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Stella Bloch

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Stella Bloch
Bloch in 1919 or 1920
BornDecember 18, 1897
DiedJanuary 20, 1999(1999-01-20) (aged 101)
Other namesStella Coomaraswamy
Children2 sons

Stella Bloch (December 18, 1897 – January 20, 1999) was an American artist, dancer and journalist. She headlined as a dancer in Rochester, New York. She also worked as an artist and her work is in several collections.


Bloch was born in Tarnau, Galicia & Lodomeria, Austria-Hungary (now Tarnów, Poland) because her mother, Charlotte, had returned from New York City to give birth[1] on December 18, 1897. Her family was Jewish.[2] Stella was brought up on East 54th Street in Manhattan with her mother; her aunt and uncle (Pauline and Bernard Offner), and her cousins, Richard and Mortimer Offner (both of whom died in 1965).

Bloch in costume

Bloch was said to have been the first student in America of Isadora Duncan's six dancers who were known as the Isadorables.[3] She met Ananda Coomaraswamy who took her to India at the age of 17. She spent some time in India. She spent a year learning Javanese dancing at the palace of the Prince of Solo in Surakarta in Java.[4] Bloch also started using her journalist and artistic skills by sketching the dancers at the Art Students League in New York.[1]

Bloch demonstrated her dancing in America. She was at the top of the bill at the Eastman Theatre in Rochester, New York. Bloch became Coomaraswamy's third wife in 1922.[4] The same year she published Dancing and the Drama East and West which included some of her drawings and an introduction by her husband.[5]

The book was able to compare the different dance heritages of eastern as well as western cultures because she had studied them whilst touring not only Java but also India, Bali, Cambodia, China and Japan. During the 1920s she sketched and painted scenes as part of the Harlem Renaissance which also included portraits of Bessie Smith, Josephine Baker and Thelonious Monk.[6]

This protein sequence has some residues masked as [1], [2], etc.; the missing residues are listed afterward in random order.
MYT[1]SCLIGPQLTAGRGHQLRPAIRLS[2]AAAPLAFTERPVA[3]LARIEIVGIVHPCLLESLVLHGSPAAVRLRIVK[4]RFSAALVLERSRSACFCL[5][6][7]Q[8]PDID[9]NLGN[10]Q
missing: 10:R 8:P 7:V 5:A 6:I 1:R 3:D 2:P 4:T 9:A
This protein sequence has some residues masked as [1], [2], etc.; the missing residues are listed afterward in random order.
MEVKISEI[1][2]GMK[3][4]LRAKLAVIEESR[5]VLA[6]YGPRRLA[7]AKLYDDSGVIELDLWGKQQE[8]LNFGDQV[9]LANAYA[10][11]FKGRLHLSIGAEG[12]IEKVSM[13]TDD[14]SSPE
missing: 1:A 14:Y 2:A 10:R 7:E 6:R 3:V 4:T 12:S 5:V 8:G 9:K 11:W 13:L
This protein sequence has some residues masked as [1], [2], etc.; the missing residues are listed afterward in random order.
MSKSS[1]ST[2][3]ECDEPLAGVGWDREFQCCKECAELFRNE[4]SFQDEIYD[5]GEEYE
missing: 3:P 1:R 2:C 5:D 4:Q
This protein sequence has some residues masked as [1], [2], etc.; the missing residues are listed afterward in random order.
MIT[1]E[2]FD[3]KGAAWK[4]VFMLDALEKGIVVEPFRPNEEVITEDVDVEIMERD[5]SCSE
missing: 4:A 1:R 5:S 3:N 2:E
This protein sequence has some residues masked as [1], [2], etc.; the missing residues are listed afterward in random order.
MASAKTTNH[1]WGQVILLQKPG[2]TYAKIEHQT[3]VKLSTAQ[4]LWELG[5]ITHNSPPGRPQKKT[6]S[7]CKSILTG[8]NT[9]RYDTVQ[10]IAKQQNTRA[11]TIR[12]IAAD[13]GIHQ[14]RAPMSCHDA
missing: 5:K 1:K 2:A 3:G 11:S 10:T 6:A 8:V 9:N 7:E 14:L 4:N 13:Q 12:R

In 1930, she and her first husband, Ananda Coomaraswamy, divorced. She had been based in New York and he was working at the Boston Museum of Art so they had not been living in the same city. Bloch moved to Hollywood after she married the lyricist Edward Eliscu in 1931. He was a successful writer of songs for films.[4] Bloch was still dancing and visiting venues like the Cotton Club. She learned the Charleston from Elida Webb and her performances were well received.[1] She had exhibited her artwork in New York and she now had exhibitions in California.[6] They both worked in the film industry until the House Committee on Un-American Activities named her husband. This ended his career in the film and later in the television industry.[4] Her cousin, Mortimer Offner, was also named. Mortimer had written Little Tough Guys in Society. Katharine Hepburn and George Cukor were collectors of Bloch's work.[citation needed]

After her husband was blacklisted, he, Mortimer, and others returned to New York.[7]

She had two sons, David and Peter. Whilst she was living in Connecticut she wrote a play about Isadora Duncan but it is not known if and where it was performed.[1] Bloch's artwork was used in 1989 when she created the logo for the Broadway production of the Black and Blue musical.[6]

Her husband died in 1998.[8] Stella Bloch died in Bethel, Connecticut, on January 20, 1999, aged 101.[4]


There are drawings and photographs of Bloch and drawings by her at Harvard. Lincoln Center and the Schomburg Center and the Museum of Fine Arts in Boston that were given by her first husband, Ananda Coomaraswamy, in 1932.[9] The New York Public Library[3] and the Harvard Theatre Collection have extensive collections of her papers.[1]


  1. ^ a b c d e Bloch, Stella. Stella Bloch papers, 1914–1991: Guide, Houghton Library, Harvard College Library. Retrieved October 21, 2015.
  2. ^ Lauren Kroiz, Creative Composites: Modernism, Race, and the Stieglitz Circle, University of California Press, pg. 114.
  3. ^ a b Guide to the Stella Bloch papers 1907-1999, Jerome Robbins Dance Division, New York Public Library. Retrieved October 21, 2015
  4. ^ a b c d e "Historical/Biographical Information", Stella Bloch papers at the New York Public Library. Retrieved October 19, 2015.
  5. ^ Dancing and the Drama East and West, Stella Bloch; ISBN 9781161882605
  6. ^ a b c Stella Bloch, Virginia.edu. Retrieved October 19, 2015.
  7. ^ Larry Ceplair; Steven Englund (January 1983). The Inquisition in Hollywood: Politics in the Film Community, 1930-1960. University of California Press. pp. 399–400. ISBN 978-0-520-04886-7.
  8. ^ Songwriters Hall of Fame. Retrieved October 19, 2015.
  9. ^ Stella Bloch, Museum of |Fine Art, Boston. Retrieved October 19, 2015.

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